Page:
The opinion of the court was delivered by: MISHLER
Motion by plaintiffs for summary judgment. Motion by defendants for summary judgment.
The Court previously (December 12, 1961) passed on the sufficiency of the complaint when it was attacked on motion made pursuant to Rule 12(b) of the Federal Rules of Civil Procedure (202 F.Supp. 42) and the reargument of the determination (opinion dated January 30, 1962-202 F.Supp. 44).
Another Judge of this Court again passed on related questions when plaintiffs moved to strike the second and third stated defense of the answer pursuant to Rule 12(f) of the Federal Rules of Civil Procedure.
Subsequent to the determinations originally made, the Court of Appeals of this circuit in Botta v. Scanlon, 1963, 2 Cir., 314 F.2d 392, and the Supreme Court in Enochs v. Williams Packing & Navigation Co., Inc., 1962, 370 U.S. 1, 82 S. Ct. 1125, 8 L. Ed. 2d 292 further defined the right of a taxpayer to enjoin the collection of a tax under the doctrine pronounced in Miller v. Standard Nut Margarine Co. of Florida, 1932, 284 U.S. 498, 52 S. Ct. 260, 76 L. Ed. 422, and the sweep of the proscription stated in 26 U.S.C. 7421(a).
Defendants offer no proof in support of its motion and in opposition to plaintiffs' motion except an affidavit by a trial attorney of the Department of Justice. The affidavit contains conclusory statements that 'At the time of this suit the District Director of Internal Revenue * * * believed in good faith * * * that the plaintiffs were officers of DuBois Concrete Products Corporation who were under a duty to pay over to the United States the withholding and social security taxes of said corporation for the second quarter of the year 1953 through the first quarter of 1954 and for the fourth quarter of the year 1954 * * *.' The affidavit denies some of the paragraphs enumerated in the affidavits of the plaintiff Angelo J. Paliotto, his accountant Max Trachtman and plaintiff's attorney Walter T. Kohn.
The affidavits and exhibits in support of plaintiffs' application show:
That DuBois Concrete Products Corporation was liable for withholding and social security taxes for quarterly periods ending June 30, 1953, September 30, 1953, December 31, 1953, March 31, 1954 and December 31, 1954, in the sum of $ 8,261.25. On February 21, 1957, 100% Penalty assessments were made against plaintiffs pursuant to 2707(a) and (d) of the Internal Revenue Code of 1939 and 6672 of the Internal Revenue Code of 1954.
From December 1952 until on or about December 31, 1954, DuBois was engaged in the construction of Sunrise Highway from Great River to Patchogue on Long Island, New York. This work was performed pursuant to a contract entered into with Hudson Contracting Corporation (Hudson). Hudson was a general contractor by virtue of a contract with the Department of Public Works of the State of New York, and the United States Road Administration of the United States Department of Commerce.
All the labor employed by DuBois during the subject tax periods 'was used solely for the performance of the contract by Hudson.' (Aff. Angelo J. Paliotto p. 6). Upon certification by DuBois of its payroll for actual labor pursuant to its contract with Hudson, Hudson deposited the payroll to a special account which was controlled by Hudson (Aff. Trachtman p. 2). Hudson deducted the withholding and social security taxes and deposited only the net payroll to the special account (Aff. Trachtman p. 2 and exhibit of payroll on Hudson form for week ending September 10, 1954). The monies representing withholding and social security taxes were retained by Hudson. The accountant for DuBois filed the corporate tax forms signed by plaintiffs as officers without remittance when Hudson refused to sign the check representing such taxes due.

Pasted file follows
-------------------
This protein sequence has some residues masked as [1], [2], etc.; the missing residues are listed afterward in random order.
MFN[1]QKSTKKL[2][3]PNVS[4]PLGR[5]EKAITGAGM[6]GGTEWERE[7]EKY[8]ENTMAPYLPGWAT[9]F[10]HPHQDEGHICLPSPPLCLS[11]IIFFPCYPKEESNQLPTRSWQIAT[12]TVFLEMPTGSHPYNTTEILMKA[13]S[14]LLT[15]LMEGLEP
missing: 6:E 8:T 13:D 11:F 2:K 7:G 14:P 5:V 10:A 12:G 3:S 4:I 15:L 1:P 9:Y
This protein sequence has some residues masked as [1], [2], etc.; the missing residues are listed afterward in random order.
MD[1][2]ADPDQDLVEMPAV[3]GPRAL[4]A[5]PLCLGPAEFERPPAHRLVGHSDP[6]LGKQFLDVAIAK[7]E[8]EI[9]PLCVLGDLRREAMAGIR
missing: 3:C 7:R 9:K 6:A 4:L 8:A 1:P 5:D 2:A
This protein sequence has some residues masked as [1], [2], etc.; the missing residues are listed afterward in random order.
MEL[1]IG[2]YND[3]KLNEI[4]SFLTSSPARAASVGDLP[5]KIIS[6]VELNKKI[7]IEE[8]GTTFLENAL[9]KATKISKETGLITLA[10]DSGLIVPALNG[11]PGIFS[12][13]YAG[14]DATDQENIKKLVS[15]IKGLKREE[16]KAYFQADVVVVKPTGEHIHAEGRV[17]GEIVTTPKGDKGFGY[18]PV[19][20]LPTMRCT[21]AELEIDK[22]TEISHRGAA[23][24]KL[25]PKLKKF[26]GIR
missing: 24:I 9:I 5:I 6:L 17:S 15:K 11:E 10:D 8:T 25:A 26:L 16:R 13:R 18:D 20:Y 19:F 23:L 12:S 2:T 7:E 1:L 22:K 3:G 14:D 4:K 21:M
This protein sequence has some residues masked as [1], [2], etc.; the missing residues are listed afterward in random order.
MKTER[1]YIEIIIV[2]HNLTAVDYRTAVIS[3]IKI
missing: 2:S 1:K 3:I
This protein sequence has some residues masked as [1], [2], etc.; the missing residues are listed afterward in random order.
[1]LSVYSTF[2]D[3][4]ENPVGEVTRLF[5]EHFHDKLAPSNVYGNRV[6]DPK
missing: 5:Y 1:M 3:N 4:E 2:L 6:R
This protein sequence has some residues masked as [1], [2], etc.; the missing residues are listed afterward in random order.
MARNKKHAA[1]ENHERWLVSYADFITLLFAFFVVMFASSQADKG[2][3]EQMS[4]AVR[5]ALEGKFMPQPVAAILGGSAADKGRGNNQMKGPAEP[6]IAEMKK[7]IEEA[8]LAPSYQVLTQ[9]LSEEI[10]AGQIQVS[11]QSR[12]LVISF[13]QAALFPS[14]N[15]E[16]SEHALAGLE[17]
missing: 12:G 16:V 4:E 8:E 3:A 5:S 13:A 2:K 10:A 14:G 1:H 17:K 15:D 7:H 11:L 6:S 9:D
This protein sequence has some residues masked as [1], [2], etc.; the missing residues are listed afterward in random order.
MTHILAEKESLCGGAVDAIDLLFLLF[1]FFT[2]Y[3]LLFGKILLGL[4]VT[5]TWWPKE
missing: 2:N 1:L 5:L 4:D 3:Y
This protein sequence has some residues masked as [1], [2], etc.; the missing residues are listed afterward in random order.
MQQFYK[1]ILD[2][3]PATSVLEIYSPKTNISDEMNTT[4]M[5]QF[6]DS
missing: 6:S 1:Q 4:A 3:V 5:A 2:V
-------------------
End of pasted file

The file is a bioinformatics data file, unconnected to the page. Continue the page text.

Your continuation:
In the Court's opinion of January 30, 1962, it noted that jurisdiction was founded on the special circumstances of the case and not on the derivative nature of the penalty assessed under 2707(a) and (d) of the Internal Revenue Code of 1939 and 6672 of the Internal Revenue Code of 1954. The Court of Appeals in Botta v. Scanlon, (Feb. 18, 1963), supra, classified such assessments as a tax, subject to the prohibition contained in 26 U.S.C. 7421.
To determine jurisdiction inquiry must be made as to '* * * whether the Government has a chance of ultimately prevailing * * *.' Enochs v. Williams Packing & Navigation Co., supra, 370 U.S. p. 7, 82 S. Ct. p. 1129. '* * * Only if it is then (at the time of suit) apparent that, under the most liberal view of the law and the facts, the United States cannot establish its claim, may the suit for an injunction be maintained. Otherwise the District Court is without jurisdiction, and the complaint must be dismissed.' (id., 370 U.S. p. 7, 82 S. Ct. p. 1129).
More is required of the Government, than protestations of good faith and conclusory statements of plaintiffs' tax liability, to defeat jurisdiction. In this connection, the offer of plaintiffs to confer with the representatives of the Internal Revenue Service on December 20, 1956 is significant. The answer to the sworn statement of plaintiffs' attorney is simply -- 'Denied.' The opportunity to make the inquiry to determine the liability of the plaintiffs, and the truth or falsity of their allegations, was afforded defendants. It is further interesting that, to the factual statements made by plaintiff Angelo J. Paliotto and his accountant Max Trachtman under oath and hereinabove referred to, the answer of defendants was simply 'denial of knowledge or information.'
Defendants' motion for summary judgment is denied.
Plaintiffs' motion for summary judgment must also be denied. The Court cannot infer non-liability of the plaintiffs from the facts submitted. It is for the trial court to determine whether plaintiffs were under a duty, as officers of DuBois, '* * * to pay, collect and truthfully account for and pay over * * *' the social security and ...